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New 2012 175BR owner checking in-gctid401962

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    New 2012 175BR owner checking in-gctid401962

    Seen a few other posts on here from owners of new 2012 175BR's so I figured I'd add my $.02 and share my experiences with the group on a 2012 175 BR that I purchased in late June. Overall I'm happy with the boat, but as with any major purchase, there are some things that I wish happened differently.

    I'm not new to boating; grew up boating on grandfather's Startcraft holiday 14 with and after he passed, continued boating in it with my father & brother.

    When the wife & I were dating and during our 1st few years of marriage we keep boating, then the kids can along and changed everything. Girls are now 10 & 14 and we're getting back into the boating scene, and because of it's size / age the old starcraft just doesn't cut the mustard.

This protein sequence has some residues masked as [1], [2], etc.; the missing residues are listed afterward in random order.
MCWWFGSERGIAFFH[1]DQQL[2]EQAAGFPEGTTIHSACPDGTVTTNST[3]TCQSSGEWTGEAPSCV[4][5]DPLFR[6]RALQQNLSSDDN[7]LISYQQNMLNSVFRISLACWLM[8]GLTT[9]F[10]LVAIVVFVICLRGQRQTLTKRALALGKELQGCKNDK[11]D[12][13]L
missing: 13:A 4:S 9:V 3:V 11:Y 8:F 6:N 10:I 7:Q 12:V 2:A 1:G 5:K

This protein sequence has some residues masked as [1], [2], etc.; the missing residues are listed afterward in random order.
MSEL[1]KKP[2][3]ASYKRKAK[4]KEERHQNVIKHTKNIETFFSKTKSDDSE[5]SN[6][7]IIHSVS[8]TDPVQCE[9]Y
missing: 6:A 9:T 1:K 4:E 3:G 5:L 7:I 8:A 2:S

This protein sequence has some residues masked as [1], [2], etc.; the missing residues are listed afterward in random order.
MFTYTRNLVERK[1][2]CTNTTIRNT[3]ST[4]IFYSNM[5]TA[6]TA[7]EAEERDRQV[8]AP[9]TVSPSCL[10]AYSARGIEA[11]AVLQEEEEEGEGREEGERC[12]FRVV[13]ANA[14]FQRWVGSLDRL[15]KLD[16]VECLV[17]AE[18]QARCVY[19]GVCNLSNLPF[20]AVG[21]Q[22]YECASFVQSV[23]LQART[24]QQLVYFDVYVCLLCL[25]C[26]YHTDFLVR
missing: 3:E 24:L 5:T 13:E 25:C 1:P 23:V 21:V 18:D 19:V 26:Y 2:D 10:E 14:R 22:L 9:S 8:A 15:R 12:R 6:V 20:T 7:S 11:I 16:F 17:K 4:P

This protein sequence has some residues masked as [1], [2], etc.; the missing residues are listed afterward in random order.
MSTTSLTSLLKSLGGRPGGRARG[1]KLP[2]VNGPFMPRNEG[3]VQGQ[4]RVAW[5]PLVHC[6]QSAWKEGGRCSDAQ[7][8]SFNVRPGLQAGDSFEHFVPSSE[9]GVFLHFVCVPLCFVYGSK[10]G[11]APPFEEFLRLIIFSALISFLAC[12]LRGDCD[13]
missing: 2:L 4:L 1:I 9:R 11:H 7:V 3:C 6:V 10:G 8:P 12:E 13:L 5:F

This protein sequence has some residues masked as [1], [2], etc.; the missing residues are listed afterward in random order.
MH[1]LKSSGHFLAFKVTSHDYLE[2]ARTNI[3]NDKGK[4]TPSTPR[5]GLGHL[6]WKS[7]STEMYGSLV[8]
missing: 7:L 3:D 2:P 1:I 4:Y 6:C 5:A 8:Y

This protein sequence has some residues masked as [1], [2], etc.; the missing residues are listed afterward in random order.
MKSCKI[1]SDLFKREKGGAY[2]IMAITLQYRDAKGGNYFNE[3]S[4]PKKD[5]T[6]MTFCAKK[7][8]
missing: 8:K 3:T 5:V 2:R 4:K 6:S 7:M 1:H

For the past few years been doing a lot of looking at used boats, but because the family owns a boathouse on Canandaigua Lake (Finger Lakes, NY) we were limited to an overall length of less than 20ft.

    We pretty much had locked into a dealer who had (2) 2009 Maxium 1800's ($17,500) and a 2009 Sea Ray 175 ($20K). I'd done a bunch of research on the boats, including hunting done previous owners, as all had been taken in on trade. One Saturday we were getting ready to start doing some sea trials, when the Maxium we were leaning towards got purchased by a young couple who walked in off the street and put a down payment on a credit card (found out later they couldn't cut the financing, so last I knew boat was still on the lot). Because of that, my wife jokingly asked the salesman if he could give us the other Maximum for the cost of a 170 BR parked on the showroom floor. That opened up a whole new round of discussions, and that lead us to end up purchasing a 2012 175BR for $ 19,000 (before Factory Rebate) plus tax & dealers fees, etc. I did pay an extra 750 for an additional 4 years of warranty through the financing company.